How we diagnose digestive cancer
The first step in diagnosis is a thorough physical examination. The doctor also may order blood tests and recommend one or more imaging tests or interventional procedures.
These tests take detailed pictures of the stomach, liver, esophagus, and gallbladder:
- Computed tomography (CT) or positron emission tomography (PET) scans
- Magnetic resonance imaging (MRI) scans
- Magnetic resonance cholangiopancreatoghraphy (MRCP)
- Octreotide scans
These procedures help confirm a diagnosis and usually involve mild sedation -- you’ll feel like you’re asleep. The doctor will use a lighted microscope to look down the throat or in the abdomen to examine the gastrointestinal tract (esophagus, stomach, gallbladder, and liver).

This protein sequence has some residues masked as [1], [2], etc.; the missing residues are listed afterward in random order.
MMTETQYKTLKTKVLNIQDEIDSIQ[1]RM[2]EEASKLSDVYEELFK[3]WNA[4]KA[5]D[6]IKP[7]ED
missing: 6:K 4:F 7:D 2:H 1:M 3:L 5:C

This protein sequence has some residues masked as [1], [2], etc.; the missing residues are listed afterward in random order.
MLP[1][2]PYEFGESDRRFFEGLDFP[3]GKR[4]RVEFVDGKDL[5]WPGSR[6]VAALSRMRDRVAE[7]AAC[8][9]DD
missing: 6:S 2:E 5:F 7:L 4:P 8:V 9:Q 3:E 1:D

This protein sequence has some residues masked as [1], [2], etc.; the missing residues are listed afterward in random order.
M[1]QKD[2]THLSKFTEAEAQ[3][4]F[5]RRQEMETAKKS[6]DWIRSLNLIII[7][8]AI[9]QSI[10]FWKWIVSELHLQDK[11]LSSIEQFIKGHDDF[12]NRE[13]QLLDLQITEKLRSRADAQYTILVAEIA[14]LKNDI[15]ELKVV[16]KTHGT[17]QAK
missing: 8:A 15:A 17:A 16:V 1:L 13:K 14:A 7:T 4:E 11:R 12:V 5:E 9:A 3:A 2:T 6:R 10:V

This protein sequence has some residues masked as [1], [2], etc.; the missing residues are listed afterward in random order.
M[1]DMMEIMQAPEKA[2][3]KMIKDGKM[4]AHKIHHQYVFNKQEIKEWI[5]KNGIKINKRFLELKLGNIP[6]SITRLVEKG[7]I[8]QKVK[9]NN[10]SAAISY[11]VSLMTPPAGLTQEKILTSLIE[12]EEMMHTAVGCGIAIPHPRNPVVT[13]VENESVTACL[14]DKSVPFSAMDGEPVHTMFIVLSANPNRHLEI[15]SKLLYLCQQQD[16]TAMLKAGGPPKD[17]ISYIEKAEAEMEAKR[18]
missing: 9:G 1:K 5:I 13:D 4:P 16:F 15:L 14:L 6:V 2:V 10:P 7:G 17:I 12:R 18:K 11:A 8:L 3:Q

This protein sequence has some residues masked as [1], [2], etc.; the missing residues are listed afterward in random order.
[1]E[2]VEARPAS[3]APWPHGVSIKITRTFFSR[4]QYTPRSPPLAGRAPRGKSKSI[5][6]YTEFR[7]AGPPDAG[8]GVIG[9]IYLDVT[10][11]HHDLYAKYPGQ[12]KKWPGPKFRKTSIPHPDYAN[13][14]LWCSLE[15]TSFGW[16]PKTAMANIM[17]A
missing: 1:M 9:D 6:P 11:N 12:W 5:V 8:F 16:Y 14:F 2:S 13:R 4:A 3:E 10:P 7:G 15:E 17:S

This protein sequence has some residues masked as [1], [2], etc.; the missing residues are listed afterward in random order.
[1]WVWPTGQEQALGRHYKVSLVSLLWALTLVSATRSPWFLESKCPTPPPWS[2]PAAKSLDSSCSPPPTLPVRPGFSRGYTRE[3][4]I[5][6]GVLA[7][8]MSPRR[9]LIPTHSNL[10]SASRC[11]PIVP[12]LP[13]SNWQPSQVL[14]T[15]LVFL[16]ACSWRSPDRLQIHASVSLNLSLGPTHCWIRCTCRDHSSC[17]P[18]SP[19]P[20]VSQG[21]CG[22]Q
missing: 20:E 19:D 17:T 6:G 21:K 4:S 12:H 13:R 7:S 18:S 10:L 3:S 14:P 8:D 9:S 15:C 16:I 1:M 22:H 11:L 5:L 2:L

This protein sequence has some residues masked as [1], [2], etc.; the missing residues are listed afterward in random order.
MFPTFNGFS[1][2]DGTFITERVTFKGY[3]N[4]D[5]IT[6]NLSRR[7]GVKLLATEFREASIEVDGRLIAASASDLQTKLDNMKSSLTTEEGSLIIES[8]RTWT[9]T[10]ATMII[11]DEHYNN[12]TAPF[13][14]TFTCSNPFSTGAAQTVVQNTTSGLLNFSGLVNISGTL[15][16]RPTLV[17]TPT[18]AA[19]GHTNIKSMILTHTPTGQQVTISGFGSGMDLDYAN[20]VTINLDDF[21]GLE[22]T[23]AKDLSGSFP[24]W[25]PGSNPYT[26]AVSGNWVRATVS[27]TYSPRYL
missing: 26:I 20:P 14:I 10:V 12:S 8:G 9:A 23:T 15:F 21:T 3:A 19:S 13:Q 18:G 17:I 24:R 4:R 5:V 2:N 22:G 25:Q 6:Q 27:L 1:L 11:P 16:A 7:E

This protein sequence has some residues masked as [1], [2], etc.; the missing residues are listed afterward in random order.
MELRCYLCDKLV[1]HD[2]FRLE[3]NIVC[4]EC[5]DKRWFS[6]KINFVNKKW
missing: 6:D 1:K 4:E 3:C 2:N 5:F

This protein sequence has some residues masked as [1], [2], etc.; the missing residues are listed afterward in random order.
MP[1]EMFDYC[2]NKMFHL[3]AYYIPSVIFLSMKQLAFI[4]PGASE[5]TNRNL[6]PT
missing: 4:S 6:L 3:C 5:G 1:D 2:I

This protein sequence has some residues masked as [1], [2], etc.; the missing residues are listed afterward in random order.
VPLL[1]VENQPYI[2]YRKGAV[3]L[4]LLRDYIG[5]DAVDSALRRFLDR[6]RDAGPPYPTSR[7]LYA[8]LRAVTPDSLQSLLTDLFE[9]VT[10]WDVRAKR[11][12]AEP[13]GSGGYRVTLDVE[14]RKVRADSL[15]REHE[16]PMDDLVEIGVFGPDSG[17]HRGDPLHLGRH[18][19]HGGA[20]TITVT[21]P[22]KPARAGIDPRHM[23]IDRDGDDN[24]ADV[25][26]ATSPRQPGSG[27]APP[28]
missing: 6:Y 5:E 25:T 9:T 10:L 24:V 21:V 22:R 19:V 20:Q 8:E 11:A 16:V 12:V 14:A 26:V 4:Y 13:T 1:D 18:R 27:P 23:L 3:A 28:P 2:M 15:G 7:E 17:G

- Biopsy: The doctor will remove a small piece of the growth or tumor to determine if it is cancerous and recommend the best course of treatment.
- Endoscopic retrograde cholangiopancreatography procedure (ERCP): The doctor will use the SpyGlass Direct Visualization System to examine the liver, gallbladder, and bile ducts. This advanced fiber optic camera helps the doctor see the organs better.
- Endoscopic ultrasound (EUS): The doctor will use ultrasound equipment to look at the stomach and liver through a tube in the throat.
- Laparoscopic surgery: In this exploratory surgery, the surgeon inserts a tiny camera into the abdomen through a keyhole-sized incision.